Published on in Vol 10 (2023)

Preprints (earlier versions) of this paper are available at, first published .
Predicting Patients' Satisfaction With Mental Health Drug Treatment Using Their Reviews: Unified Interchangeable Model Fusion Approach

Predicting Patients' Satisfaction With Mental Health Drug Treatment Using Their Reviews: Unified Interchangeable Model Fusion Approach

Predicting Patients' Satisfaction With Mental Health Drug Treatment Using Their Reviews: Unified Interchangeable Model Fusion Approach

Original Paper

1Faculty of Applied Sciences, Macao Polytechnic University, Macao, Macao

2School of Computer Science, Beijing University of Posts and Telecommunications, Beijing, China

Corresponding Author:

Yue Liu, PhD

Faculty of Applied Sciences, Macao Polytechnic University

Rua de Luís Gonzaga Gomes

Macao, 999078


Phone: 853 85996433


Background: After the COVID-19 pandemic, the conflict between limited mental health care resources and the rapidly growing number of patients has become more pronounced. It is necessary for psychologists to borrow artificial intelligence (AI)–based methods to analyze patients’ satisfaction with drug treatment for those undergoing mental illness treatment.

Objective: Our goal was to construct highly accurate and transferable models for predicting the satisfaction of patients with mental illness with medication by analyzing their own experiences and comments related to medication intake.

Methods: We extracted 41,851 reviews in 20 categories of disorders related to mental illnesses from a large public data set of 161,297 reviews in 16,950 illness categories. To discover a more optimal structure of the natural language processing models, we proposed the Unified Interchangeable Model Fusion to decompose the state-of-the-art Bidirectional Encoder Representations from Transformers (BERT), support vector machine, and random forest (RF) models into 2 modules, the encoder and the classifier, and then reconstruct fused “encoder+classifer” models to accurately evaluate patients’ satisfaction. The fused models were divided into 2 categories in terms of model structures, traditional machine learning–based models and neural network–based models. A new loss function was proposed for those neural network–based models to overcome overfitting and data imbalance. Finally, we fine-tuned the fused models and evaluated their performance comprehensively in terms of F1-score, accuracy, κ coefficient, and training time using 10-fold cross-validation.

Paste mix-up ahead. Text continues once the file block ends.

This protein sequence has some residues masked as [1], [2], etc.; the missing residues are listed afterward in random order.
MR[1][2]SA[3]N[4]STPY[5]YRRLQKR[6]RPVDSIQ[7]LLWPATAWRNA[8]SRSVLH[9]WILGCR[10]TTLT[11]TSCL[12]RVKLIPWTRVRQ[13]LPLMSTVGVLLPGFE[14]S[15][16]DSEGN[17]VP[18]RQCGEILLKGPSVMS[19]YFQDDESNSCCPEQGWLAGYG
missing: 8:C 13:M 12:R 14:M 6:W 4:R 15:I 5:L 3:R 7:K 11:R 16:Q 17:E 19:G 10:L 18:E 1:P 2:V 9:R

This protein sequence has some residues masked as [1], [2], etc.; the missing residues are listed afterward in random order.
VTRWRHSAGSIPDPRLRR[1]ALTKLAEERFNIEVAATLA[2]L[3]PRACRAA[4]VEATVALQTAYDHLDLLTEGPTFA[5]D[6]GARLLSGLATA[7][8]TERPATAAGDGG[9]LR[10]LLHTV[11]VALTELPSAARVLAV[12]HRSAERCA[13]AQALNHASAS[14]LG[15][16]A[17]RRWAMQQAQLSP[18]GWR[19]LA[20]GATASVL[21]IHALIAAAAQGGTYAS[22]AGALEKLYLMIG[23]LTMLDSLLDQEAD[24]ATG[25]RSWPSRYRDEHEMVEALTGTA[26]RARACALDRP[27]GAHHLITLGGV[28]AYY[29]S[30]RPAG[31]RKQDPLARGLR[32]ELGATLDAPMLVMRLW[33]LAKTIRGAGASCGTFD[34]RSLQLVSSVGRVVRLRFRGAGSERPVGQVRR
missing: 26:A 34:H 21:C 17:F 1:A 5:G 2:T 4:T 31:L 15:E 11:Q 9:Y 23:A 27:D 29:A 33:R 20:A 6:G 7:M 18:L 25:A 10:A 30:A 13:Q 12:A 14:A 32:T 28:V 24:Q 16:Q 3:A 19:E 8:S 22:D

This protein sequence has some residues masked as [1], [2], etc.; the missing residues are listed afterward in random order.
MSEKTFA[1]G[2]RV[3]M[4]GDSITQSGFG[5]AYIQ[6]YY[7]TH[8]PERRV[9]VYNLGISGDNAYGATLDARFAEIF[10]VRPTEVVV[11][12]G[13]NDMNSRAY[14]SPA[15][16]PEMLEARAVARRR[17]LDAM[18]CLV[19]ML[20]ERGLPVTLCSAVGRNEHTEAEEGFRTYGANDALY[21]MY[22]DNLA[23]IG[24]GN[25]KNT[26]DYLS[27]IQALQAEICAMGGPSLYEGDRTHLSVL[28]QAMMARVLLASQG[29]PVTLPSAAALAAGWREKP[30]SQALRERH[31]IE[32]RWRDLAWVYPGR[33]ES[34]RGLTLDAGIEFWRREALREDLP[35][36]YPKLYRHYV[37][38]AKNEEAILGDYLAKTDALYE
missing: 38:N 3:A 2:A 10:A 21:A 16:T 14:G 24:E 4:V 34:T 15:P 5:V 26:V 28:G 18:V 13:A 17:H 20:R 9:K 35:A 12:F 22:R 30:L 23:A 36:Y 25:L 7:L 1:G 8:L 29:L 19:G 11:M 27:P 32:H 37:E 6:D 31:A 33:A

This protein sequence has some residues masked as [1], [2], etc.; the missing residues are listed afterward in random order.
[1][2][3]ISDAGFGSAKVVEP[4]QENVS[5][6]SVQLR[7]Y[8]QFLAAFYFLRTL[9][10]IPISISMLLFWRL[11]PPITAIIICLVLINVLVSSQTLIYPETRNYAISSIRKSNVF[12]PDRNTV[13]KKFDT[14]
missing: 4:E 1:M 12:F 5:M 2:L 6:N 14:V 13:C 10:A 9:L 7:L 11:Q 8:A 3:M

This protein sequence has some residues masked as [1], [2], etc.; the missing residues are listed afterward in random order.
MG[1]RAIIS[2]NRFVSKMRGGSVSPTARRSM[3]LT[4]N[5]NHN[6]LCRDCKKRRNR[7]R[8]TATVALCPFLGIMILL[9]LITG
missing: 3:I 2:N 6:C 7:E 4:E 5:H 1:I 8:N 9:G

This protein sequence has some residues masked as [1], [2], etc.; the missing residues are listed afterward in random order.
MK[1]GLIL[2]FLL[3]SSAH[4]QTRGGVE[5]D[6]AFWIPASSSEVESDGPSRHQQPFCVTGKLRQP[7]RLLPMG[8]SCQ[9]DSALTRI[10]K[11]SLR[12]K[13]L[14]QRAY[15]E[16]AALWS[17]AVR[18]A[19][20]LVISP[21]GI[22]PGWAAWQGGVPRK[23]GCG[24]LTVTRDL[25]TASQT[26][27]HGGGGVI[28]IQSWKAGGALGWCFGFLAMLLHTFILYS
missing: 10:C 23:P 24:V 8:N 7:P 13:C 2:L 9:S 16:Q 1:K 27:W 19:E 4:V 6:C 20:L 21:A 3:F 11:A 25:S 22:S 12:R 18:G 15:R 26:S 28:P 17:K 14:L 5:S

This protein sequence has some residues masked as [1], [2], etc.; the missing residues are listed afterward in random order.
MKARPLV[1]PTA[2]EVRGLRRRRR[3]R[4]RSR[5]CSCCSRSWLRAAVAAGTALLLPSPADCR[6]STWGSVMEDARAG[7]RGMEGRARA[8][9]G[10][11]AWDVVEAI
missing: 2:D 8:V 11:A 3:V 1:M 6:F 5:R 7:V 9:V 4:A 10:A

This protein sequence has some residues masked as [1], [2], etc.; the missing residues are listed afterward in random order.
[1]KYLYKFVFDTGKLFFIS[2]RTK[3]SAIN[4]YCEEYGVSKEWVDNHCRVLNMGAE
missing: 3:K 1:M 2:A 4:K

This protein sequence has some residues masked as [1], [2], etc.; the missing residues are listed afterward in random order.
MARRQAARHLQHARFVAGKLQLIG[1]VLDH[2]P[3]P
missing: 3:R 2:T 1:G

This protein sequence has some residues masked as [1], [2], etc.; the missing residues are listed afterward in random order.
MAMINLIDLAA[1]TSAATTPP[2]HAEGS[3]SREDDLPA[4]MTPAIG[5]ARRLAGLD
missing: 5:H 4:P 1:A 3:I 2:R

Results: Through extensive experiments, the transformer bidirectional encoder+RF model outperformed the state-of-the-art BERT, MentalBERT, and other fused models. It became the optimal model for predicting the patients’ satisfaction with drug treatment. It achieved an average graded F1-score of 0.872, an accuracy of 0.873, and a κ coefficient of 0.806. This model is suitable for high-standard users with sufficient computing resources. Alternatively, it turned out that the word-embedding encoder+RF model showed relatively good performance with an average graded F1-score of 0.801, an accuracy of 0.812, and a κ coefficient of 0.695 but with much less training time. It can be deployed in environments with limited computing resources.

Conclusions: We analyzed the performance of support vector machine, RF, BERT, MentalBERT, and all fused models and identified the optimal models for different clinical scenarios. The findings can serve as evidence to support that the natural language processing methods can effectively assist psychologists in evaluating the satisfaction of patients with drug treatment programs and provide precise and standardized solutions. The Unified Interchangeable Model Fusion provides a different perspective on building AI models in mental health and has the potential to fuse the strengths of different components of the models into a single model, which may contribute to the development of AI in mental health.

JMIR Ment Health 2023;10:e49894